When Donald Trump first met French President Emmanuel Macron in May at a meeting of world leaders in Europe, what should have been a harmless and largely forgettable social ritual instead spurred a superstorm of scrutiny and silliness.
We are talking about The Handshake That Shook the World. The Tussle in Brussels.
Many of us will overanalyze anything. Politics. Relationships. A gathering storm. A wrestling match. And if there's something that incorporates all of that?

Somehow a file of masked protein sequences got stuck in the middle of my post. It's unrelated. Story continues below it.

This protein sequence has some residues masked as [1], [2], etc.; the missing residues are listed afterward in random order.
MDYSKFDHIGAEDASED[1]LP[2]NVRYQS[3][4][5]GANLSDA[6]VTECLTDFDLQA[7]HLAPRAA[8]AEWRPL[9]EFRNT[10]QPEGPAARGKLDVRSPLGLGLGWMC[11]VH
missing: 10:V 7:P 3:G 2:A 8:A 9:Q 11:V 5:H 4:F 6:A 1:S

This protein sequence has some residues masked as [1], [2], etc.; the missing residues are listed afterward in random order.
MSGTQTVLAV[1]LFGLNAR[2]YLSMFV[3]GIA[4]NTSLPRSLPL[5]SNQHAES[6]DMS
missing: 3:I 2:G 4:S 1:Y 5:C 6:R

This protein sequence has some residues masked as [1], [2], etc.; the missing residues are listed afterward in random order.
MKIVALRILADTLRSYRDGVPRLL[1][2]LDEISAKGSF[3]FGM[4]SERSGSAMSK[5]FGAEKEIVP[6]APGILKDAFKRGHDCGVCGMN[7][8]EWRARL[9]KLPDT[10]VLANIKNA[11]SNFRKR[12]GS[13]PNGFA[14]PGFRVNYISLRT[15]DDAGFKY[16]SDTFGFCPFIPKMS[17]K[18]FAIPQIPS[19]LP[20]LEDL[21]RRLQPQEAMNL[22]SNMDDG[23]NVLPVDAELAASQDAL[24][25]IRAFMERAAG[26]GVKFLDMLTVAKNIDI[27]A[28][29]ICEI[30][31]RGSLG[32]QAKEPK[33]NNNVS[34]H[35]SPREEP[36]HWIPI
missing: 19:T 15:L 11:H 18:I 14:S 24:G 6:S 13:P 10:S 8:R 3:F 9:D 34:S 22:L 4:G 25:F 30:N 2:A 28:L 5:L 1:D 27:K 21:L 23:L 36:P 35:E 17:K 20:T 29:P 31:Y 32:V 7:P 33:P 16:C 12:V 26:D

Hold the presses. That one gets our undivided attention.
But an innocent handshake? Maybe we're making too much of this?
"I don't think so. I actually don't," says Frank Bernieri, a psychologist at Oregon State University who has studied the art and psychology behind handshakes. "I'm dismissive of a lot of things. [But] I would want my heads of states and politicians to be able to interact effectively. When you get two such powerful leaders together, and they're playing this game of 'Who lets go first' ... that makes me feel uncomfortable.
"If we can't come to terms on a handshake, how are we going to [for example] sign this trade agreement?"